October 4, 2005
ONE MORE DIP?
Don't let yesterday's surprisingly upbeat manufacturing news for September fool you. The economy's set to stumble, and perhaps fairly soon, triggering another descent in long-term interest rates, or so warns Pimco's Bill Gross in his latest missive.
There are several potential catalysts for the pending stumble, Gross writes. The list of gremlins includes energy prices, China’s economy, and interest rates. Then there's real estate, he adds. "Make no mistake about it, the froth in the U.S. housing market is about to lose its effervescence," Gross predicts. "The [property] bubble is about to become less bubbly. If real housing prices decline in the U.S. in 2006 or 2007, a recession is nearly inevitable. If higher yields simply slow the pace of appreciation to a more rational single digit number, then we could escape with a 1-2% GDP economy."
Either scenario will bring lower interest rates, Gross concludes. Timing, as always, is open to debate.
If the Fed will soon start lowering rates, the clues at present are still missing, suggests BCA Research in a report last week. "A flurry of speeches by Fed officials in the past two days have confirmed the message delivered at the September 20 FOMC meeting: the reduction in growth caused by Hurricanes Katrina and Rita will be temporary and the Fed must continue to tighten monetary policy," BCA counseled on September 30.
The bond market of late seems inclined to agree with BCA. Yesterday's ISM Manufacturing report for September, which registered a sharp gain from August, has further stoked the fires of optimism for the notion that the economy's not dead yet. The benchmark 10-year Treasury Note's yield of roughly 4.36% at mid-morning today was near its highest in months, according to data from BarChart.com. As recently as late August, the 10-year's yield was briefly under 4.0%.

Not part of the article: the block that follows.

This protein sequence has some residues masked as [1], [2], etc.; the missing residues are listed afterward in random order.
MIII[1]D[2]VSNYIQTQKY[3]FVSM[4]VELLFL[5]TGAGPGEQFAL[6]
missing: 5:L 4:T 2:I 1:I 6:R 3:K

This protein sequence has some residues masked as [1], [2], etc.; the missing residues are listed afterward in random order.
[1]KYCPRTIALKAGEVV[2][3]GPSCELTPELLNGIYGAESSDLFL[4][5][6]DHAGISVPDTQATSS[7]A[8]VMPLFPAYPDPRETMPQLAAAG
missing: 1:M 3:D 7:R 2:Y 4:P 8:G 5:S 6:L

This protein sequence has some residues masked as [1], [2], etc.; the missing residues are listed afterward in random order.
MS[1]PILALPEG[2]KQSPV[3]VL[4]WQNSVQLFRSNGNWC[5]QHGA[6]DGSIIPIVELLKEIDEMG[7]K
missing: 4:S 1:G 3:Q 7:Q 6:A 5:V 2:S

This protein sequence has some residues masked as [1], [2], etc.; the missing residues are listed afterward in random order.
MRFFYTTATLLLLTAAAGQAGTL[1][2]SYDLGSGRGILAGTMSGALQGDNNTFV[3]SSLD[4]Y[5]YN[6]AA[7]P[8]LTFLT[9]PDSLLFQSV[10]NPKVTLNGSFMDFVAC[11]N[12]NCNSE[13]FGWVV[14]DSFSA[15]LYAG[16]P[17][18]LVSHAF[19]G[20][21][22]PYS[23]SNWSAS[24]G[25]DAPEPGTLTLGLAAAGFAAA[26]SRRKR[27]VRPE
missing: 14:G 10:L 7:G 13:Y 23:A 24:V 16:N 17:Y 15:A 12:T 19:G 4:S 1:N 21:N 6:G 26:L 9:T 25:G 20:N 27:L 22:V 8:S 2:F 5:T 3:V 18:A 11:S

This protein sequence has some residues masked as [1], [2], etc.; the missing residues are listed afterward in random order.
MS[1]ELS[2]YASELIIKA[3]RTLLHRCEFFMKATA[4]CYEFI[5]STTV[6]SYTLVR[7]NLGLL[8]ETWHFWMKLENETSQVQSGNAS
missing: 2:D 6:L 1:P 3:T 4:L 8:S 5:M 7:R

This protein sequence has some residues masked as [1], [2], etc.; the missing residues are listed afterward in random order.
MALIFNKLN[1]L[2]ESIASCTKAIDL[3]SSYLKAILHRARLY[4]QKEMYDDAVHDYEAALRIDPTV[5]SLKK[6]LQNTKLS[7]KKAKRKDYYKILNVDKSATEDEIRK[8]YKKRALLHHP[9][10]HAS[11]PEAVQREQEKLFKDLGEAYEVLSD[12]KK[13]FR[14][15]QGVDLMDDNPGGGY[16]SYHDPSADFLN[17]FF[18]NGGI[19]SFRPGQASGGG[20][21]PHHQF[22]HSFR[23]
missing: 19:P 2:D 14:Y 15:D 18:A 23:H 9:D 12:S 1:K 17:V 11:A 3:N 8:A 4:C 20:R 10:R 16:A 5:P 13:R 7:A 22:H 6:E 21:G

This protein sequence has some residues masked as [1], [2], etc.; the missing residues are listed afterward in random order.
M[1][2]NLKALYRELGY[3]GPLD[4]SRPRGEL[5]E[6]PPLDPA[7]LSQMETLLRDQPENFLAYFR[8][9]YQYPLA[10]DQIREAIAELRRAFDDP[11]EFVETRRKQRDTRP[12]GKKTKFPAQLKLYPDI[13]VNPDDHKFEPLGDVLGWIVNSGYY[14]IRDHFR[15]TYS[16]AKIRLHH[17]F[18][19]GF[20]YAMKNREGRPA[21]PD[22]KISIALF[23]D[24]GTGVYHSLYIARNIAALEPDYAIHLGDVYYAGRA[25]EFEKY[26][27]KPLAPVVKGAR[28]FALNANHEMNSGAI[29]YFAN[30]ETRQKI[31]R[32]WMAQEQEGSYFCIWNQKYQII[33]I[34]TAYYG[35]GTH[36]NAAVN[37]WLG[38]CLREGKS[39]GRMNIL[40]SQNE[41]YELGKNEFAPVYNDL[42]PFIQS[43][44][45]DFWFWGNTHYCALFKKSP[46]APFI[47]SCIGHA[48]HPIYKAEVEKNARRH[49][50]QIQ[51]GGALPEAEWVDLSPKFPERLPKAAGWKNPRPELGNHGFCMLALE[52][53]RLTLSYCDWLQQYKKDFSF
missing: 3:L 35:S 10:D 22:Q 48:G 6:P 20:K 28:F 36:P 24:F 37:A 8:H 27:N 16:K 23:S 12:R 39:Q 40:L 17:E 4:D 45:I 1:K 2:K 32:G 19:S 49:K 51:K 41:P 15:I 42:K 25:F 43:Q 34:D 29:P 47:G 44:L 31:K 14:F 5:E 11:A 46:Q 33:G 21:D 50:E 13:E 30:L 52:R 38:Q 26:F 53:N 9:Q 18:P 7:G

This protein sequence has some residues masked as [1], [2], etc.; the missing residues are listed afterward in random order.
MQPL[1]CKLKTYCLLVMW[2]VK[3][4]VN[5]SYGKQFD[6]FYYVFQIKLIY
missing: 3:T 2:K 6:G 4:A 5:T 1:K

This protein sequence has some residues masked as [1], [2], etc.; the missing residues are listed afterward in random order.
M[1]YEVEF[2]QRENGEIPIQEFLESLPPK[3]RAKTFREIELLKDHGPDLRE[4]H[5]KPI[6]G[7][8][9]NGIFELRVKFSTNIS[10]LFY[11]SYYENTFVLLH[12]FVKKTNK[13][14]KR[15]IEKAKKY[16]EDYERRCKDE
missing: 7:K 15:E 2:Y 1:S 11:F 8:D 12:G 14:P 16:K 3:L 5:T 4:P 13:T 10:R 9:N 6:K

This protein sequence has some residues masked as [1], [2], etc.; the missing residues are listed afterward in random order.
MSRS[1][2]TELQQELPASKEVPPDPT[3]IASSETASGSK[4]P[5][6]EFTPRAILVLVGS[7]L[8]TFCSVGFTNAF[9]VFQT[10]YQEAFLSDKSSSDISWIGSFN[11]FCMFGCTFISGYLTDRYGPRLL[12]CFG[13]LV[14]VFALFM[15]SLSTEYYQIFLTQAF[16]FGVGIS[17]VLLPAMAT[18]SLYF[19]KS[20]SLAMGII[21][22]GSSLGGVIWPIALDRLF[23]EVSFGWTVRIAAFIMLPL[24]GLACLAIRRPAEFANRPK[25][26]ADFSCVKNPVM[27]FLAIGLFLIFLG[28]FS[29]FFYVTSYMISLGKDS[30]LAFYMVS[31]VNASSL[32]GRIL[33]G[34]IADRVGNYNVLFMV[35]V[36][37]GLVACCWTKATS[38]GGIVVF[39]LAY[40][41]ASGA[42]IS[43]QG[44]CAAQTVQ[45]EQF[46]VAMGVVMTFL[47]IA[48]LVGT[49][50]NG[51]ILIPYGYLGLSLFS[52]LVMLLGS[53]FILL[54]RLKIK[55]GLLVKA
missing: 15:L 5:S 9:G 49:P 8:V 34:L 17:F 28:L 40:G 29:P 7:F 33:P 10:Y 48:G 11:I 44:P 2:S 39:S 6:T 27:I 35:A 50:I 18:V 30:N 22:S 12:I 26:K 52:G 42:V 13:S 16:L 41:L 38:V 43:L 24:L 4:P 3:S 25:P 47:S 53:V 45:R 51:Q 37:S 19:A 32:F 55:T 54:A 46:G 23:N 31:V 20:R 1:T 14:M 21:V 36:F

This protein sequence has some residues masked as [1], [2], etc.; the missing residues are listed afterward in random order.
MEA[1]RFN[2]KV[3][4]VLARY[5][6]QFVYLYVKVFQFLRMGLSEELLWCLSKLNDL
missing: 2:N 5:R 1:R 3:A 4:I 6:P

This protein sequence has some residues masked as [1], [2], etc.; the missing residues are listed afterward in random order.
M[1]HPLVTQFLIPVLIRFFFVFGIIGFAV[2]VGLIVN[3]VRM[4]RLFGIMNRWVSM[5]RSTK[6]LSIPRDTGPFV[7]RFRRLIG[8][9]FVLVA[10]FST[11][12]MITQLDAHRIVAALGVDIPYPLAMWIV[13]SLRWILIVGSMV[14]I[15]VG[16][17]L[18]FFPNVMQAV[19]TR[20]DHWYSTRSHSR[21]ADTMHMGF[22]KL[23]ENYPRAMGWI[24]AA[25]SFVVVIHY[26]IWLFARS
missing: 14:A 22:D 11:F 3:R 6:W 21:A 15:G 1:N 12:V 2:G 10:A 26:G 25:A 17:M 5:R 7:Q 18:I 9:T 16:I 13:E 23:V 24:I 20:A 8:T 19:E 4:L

"The market is still adjusting to the fact that it has underestimated the strength of the economy,'' Thomas Roth, head of Treasury bond trading at Dresdner Kleinwort Wasserstein Securities in New York, told Bloomberg News earlier today.
Adding insult to injury to the bond bulls' ego is today's stronger-than-expected factory orders report for August. New orders for manufactured goods in August, the Census Bureau reported. That's well above the consensus forecast of 2.0%, according to TheStreet.com.
Yes, the factory orders report reflects mostly pre-Katrina trends. But the post-Katrina numbers so far don’t seem to be suggesting anything less, based on yesterday's ISM Manufacturing release. What's more, early signs of the global economy's post-Katrina trends depict growth as the path of least resistance. "September data suggested that the trend in global manufacturing operating conditions recovered sharply, supported by robust growth of new business and production," observes a report published yesterday from JP Morgan.
To be sure, the risks that Gross points out are hardly worthy of dismissal. Real estate in particular may or may not be a bubble, but signs that its momentum may be slowing are emerging. "A real estate slowdown that began in a handful of cities this summer has spread to almost every hot housing market in the country, including New York," reports The New York Times (free subscription required) today. Whether this is a sign of tougher times ahead in real estate, or merely a pause that refreshes, remains to be seen.
In the meantime, the burden of proof remains on the shoulders of the bond bulls, at least for today.
Posted by jp at October 4, 2005 11:22 AM
I couldn't agree more with the above poster. I am so tired of hearing about how Bill Gross thinks we are heading for a recession - 5 years is enough already. Mere mention of his name at this point should cause instant smirks.
Posted by: Gee at October 6, 2005 9:04 AM
The self obsessed intro to this peice had me dashing for a sick bag. Bill Gross "set a goal to become an Empathy Prince in addition to a Bond King" ? oh dear, oh dear. Maybe it is because I am British, but please no more of this stuff it is such a turn off!
Posted by: Nick Game at October 5, 2005 10:01 PM